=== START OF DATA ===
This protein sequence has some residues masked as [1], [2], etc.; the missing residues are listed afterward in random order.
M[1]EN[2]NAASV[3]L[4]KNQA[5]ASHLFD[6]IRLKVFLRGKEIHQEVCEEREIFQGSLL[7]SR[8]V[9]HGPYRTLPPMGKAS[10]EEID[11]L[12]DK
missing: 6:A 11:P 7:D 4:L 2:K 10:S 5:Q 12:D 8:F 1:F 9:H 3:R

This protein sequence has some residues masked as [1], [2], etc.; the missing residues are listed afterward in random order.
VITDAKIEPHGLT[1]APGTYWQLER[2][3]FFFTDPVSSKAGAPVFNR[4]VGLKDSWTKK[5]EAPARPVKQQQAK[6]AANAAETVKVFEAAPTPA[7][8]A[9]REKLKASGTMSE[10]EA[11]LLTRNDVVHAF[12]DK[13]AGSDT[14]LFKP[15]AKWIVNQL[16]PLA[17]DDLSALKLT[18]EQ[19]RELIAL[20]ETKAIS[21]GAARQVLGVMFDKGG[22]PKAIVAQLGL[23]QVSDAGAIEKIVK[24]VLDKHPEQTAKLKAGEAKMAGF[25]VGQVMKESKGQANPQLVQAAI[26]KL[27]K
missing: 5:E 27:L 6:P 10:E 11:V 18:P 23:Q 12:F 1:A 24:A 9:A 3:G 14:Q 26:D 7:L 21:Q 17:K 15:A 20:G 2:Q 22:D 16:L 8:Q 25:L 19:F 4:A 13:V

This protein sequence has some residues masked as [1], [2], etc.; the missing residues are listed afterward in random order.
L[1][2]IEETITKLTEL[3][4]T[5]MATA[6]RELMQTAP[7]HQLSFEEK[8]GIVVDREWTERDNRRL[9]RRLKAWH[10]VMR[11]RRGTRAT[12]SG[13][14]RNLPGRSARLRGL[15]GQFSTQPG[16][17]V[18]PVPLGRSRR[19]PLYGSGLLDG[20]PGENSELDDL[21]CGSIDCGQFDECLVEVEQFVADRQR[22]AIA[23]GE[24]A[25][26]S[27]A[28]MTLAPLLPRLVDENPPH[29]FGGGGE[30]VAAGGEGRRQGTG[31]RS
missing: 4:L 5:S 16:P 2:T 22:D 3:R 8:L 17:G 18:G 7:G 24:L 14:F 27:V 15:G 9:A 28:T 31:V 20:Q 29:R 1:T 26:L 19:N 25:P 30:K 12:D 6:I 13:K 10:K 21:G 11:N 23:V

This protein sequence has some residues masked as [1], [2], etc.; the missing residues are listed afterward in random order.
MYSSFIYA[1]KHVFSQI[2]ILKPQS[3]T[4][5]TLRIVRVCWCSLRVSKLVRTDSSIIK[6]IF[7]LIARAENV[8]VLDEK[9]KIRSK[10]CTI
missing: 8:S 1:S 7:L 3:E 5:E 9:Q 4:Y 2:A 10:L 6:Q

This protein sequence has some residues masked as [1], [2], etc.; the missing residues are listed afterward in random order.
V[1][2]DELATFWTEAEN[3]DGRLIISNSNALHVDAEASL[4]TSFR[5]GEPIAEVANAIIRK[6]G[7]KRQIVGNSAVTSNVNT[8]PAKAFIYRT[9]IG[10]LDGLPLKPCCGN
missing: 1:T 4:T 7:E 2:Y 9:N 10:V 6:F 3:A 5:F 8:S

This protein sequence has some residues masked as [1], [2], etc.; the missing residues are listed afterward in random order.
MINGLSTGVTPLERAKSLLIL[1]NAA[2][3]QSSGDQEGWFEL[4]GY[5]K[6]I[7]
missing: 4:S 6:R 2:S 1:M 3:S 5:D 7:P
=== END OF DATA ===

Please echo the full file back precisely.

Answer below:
This protein sequence has some residues masked as [1], [2], etc.; the missing residues are listed afterward in random order.
M[1]EN[2]NAASV[3]L[4]KNQA[5]ASHLFD[6]IRLKVFLRGKEIHQEVCEEREIFQGSLL[7]SR[8]V[9]HGPYRTLPPMGKAS[10]EEID[11]L[12]DK
missing: 6:A 11:P 7:D 4:L 2:K 10:S 5:Q 12:D 8:F 1:F 9:H 3:R

This protein sequence has some residues masked as [1], [2], etc.; the missing residues are listed afterward in random order.
VITDAKIEPHGLT[1]APGTYWQLER[2][3]FFFTDPVSSKAGAPVFNR[4]VGLKDSWTKK[5]EAPARPVKQQQAK[6]AANAAETVKVFEAAPTPA[7][8]A[9]REKLKASGTMSE[10]EA[11]LLTRNDVVHAF[12]DK[13]AGSDT[14]LFKP[15]AKWIVNQL[16]PLA[17]DDLSALKLT[18]EQ[19]RELIAL[20]ETKAIS[21]GAARQVLGVMFDKGG[22]PKAIVAQLGL[23]QVSDAGAIEKIVK[24]VLDKHPEQTAKLKAGEAKMAGF[25]VGQVMKESKGQANPQLVQAAI[26]KL[27]K
missing: 5:E 27:L 6:P 10:E 11:V 18:P 23:Q 12:F 1:A 24:A 9:A 3:G 14:Q 26:D 7:L 21:Q 17:K 15:A 20:G 2:Q 22:D 16:L 8:Q 25:L 19:F 4:A 13:V

This protein sequence has some residues masked as [1], [2], etc.; the missing residues are listed afterward in random order.
L[1][2]IEETITKLTEL[3][4]T[5]MATA[6]RELMQTAP[7]HQLSFEEK[8]GIVVDREWTERDNRRL[9]RRLKAWH[10]VMR[11]RRGTRAT[12]SG[13][14]RNLPGRSARLRGL[15]GQFSTQPG[16][17]V[18]PVPLGRSRR[19]PLYGSGLLDG[20]PGENSELDDL[21]CGSIDCGQFDECLVEVEQFVADRQR[22]AIA[23]GE[24]A[25][26]S[27]A[28]MTLAPLLPRLVDENPPH[29]FGGGGE[30]VAAGGEGRRQGTG[31]RS
missing: 4:L 5:S 16:P 2:T 22:D 3:R 8:L 17:G 18:G 7:G 24:L 14:F 27:V 15:G 9:A 28:T 31:V 20:Q 29:R 1:T 26:L 19:N 25:P 30:K 12:D 6:I 13:K 10:K 21:G 11:N 23:V

This protein sequence has some residues masked as [1], [2], etc.; the missing residues are listed afterward in random order.
MYSSFIYA[1]KHVFSQI[2]ILKPQS[3]T[4][5]TLRIVRVCWCSLRVSKLVRTDSSIIK[6]IF[7]LIARAENV[8]VLDEK[9]KIRSK[10]CTI
missing: 8:S 1:S 7:L 3:E 5:E 9:Q 4:Y 2:A 10:L 6:Q

This protein sequence has some residues masked as [1], [2], etc.; the missing residues are listed afterward in random order.
V[1][2]DELATFWTEAEN[3]DGRLIISNSNALHVDAEASL[4]TSFR[5]GEPIAEVANAIIRK[6]G[7]KRQIVGNSAVTSNVNT[8]PAKAFIYRT[9]IG[10]LDGLPLKPCCGN
missing: 1:T 4:T 7:E 2:Y 9:N 10:V 6:F 3:A 5:F 8:S

This protein sequence has some residues masked as [1], [2], etc.; the missing residues are listed afterward in random order.
MINGLSTGVTPLERAKSLLIL[1]NAA[2][3]QSSGDQEGWFEL[4]GY[5]K[6]I[7]
missing: 4:S 6:R 2:S 1:M 3:S 5:D 7:P